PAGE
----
The Australian Desert Lime is fast becoming a favourite with many chefs and food manufacturers, you can find it in everything from ice-cream, cheese cakes and biscuits thru to some amazing tasting cocktails. There’s nothing like the taste of these beautiful little fruits, the bright emerald green colour looks fantastic with any dish and it is a true Australian citrus.
The Desert Lime is also known as Wild Lime, Bush Lime and in some cases the Native cumquat, it’s a small berry sized fruit with a refreshingly lime flavour, although not quite as tart as regular limes.
Traditional Uses of Desert Limes
Early pioneering women would cook everything with them that they would have used their much loved European limes, food such as preserves, jams and flavouring for teas refreshing drinks.
The Desert Limes were recognised by Ludwig Leighhardt, the explorer, in 1844 and recipes were published in some of the early colonial cookbooks as early as 1898.
Health Benefits of Desert Limes
Desert lime is a rich source of calcium, significant levels of Vitamin C, antioxidants, folate (Vitamin B9), Vitamin E and lutein.
It also has a high potassium:sodium ratio, which may help to reduce blood pressure.
Nutritional Information of Desert Limes
(per 100g frozen puree) (per 100 grams dry weight)
Energy 198 Kj
Zinc (Zn) 1.060 mg
Magnesium (Mg) 94.5 mg
Protein 0.1 g
Calcium (ca) 384.2 mg
Total fat 2.7g
Iron (Fe) 4.74mg
Total saturated fatty acids 1.0g
Phosphorus (P) 127.8 mg
Sugar (total) 4.0g
Sodium (Na) 2.24 mg
Potassium (K) 1287.8 mg
Manganese (Mn) 0.8775 mg
Copper (Cu) 0.641 mg
Molybdenum (Mo) 17.7 μg
Where do Desert Limes grow?
The Desert Limes do like semi-arid conditions. They grow naturally in woodlands and brigalow scrubs. But these hardy plants are heat tolerant, frost tolerant, saline soil tolerant as well as drought tolerant making this a wonderful bushfood crop that can be utilised in a number of ways and a truly great Australian fruit.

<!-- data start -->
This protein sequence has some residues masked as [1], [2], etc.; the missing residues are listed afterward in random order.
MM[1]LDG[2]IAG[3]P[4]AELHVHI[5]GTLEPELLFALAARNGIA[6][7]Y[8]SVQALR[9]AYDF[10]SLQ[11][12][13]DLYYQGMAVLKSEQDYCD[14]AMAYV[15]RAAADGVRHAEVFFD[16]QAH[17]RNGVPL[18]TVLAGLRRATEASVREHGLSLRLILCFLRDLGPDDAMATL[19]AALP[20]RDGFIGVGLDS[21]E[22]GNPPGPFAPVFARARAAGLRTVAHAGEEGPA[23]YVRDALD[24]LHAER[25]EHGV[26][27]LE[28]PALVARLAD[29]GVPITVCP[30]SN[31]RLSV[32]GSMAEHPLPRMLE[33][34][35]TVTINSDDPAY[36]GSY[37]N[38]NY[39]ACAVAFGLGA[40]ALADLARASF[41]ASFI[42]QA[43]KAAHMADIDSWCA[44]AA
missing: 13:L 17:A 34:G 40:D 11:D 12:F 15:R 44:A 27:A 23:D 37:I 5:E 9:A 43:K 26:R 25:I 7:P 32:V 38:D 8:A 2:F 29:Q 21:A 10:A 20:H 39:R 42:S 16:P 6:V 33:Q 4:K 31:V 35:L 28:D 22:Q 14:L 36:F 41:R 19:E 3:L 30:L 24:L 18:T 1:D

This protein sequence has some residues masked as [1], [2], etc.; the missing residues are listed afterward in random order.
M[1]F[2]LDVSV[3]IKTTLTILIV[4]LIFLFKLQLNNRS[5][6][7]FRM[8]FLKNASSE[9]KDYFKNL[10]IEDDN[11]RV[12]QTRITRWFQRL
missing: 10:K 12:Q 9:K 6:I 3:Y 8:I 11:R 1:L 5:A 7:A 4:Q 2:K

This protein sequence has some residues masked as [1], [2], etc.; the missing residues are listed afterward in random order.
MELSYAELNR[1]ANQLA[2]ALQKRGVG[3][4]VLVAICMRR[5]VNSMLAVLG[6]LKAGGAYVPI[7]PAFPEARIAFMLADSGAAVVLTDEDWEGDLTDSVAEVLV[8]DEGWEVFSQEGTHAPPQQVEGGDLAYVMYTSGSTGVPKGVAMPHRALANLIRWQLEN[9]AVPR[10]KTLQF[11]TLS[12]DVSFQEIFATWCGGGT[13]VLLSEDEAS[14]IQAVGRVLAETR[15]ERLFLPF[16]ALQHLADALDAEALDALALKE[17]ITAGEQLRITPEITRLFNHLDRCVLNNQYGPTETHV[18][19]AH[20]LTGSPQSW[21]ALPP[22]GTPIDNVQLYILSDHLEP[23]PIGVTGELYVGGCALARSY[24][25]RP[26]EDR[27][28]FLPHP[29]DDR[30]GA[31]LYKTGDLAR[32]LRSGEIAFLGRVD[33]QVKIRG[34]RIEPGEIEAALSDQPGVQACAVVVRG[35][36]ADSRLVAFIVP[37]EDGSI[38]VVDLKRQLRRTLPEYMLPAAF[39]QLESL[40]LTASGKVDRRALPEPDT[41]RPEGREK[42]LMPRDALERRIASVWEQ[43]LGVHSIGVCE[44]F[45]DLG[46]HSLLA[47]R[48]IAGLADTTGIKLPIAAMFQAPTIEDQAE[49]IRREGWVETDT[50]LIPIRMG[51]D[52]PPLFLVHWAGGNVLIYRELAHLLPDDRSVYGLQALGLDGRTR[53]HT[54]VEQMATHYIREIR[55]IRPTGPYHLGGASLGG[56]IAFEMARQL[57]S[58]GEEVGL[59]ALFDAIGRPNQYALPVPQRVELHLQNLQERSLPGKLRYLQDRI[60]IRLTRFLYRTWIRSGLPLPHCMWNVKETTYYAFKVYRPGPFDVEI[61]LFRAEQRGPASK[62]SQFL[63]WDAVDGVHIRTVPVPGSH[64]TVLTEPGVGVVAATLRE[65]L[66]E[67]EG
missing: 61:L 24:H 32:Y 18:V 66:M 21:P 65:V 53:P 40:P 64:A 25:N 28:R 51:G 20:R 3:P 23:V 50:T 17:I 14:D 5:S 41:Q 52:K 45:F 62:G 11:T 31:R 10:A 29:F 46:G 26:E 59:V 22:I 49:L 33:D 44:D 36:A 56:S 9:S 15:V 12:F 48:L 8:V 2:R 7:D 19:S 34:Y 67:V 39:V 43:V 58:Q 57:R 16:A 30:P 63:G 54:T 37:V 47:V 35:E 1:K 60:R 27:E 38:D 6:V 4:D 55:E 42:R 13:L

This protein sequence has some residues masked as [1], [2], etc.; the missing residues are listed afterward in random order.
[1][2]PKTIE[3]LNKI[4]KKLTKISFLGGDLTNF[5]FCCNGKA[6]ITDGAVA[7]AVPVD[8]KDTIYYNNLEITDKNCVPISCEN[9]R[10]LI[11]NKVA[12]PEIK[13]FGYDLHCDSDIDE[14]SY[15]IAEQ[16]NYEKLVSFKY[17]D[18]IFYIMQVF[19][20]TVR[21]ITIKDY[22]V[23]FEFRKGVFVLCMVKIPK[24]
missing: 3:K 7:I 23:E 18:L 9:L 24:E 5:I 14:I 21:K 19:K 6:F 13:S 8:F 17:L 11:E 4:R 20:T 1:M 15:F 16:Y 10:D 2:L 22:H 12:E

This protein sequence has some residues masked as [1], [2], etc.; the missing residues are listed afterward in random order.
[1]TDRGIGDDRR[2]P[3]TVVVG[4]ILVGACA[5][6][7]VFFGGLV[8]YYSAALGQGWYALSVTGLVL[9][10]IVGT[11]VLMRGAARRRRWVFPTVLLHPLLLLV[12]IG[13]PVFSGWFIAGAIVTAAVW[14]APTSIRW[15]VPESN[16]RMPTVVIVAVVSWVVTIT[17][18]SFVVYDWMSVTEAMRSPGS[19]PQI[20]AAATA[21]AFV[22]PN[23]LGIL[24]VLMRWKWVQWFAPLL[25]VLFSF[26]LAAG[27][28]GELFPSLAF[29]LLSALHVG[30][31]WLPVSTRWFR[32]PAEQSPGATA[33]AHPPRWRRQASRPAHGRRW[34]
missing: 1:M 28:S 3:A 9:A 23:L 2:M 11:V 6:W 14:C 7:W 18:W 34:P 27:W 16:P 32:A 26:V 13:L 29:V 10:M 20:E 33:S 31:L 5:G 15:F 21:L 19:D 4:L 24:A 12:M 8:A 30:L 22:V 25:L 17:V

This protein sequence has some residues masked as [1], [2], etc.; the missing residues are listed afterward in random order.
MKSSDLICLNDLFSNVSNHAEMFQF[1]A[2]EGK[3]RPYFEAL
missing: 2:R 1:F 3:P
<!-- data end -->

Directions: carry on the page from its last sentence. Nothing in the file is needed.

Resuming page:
Whilst a lot of the wild-harvested limes have a really thick skin, which actually works for those wanting to use the skin to advantage, there are now species available with a much thinner skin and more fruit pulp which I’m finding a lot of the chefs prefer.
Desert Limes are now grown commercially due to the popularity of the fruits and it is expected that the demand will increase. Grafting the trees is now done as the trees reach maturity and bear fruit within 3 years as distinct from the wild trees that take around 10 years.
There is a lot of interest for these bushfood fruits from international markets and that is also expected to increase.
Storage of Desert Limes
The commercial fruits are harvested from December thru to March and they will last in the fridge for a week or so, but generally they go straight into the freezer for storage and to ensure a year round supply. They do freeze well and when thawed can be used.
There is a growing market for the Desert Lime powder, although I do find that it can be a bit bitter.
Cooking with Desert or Wild Limes
Because of their lime flavour they go in place of most of the usual traditional limes. Great in cheese cakes, jellies and also salads.
If you’re after a quick and easy recipe then try Avocado Dip with Desert Limes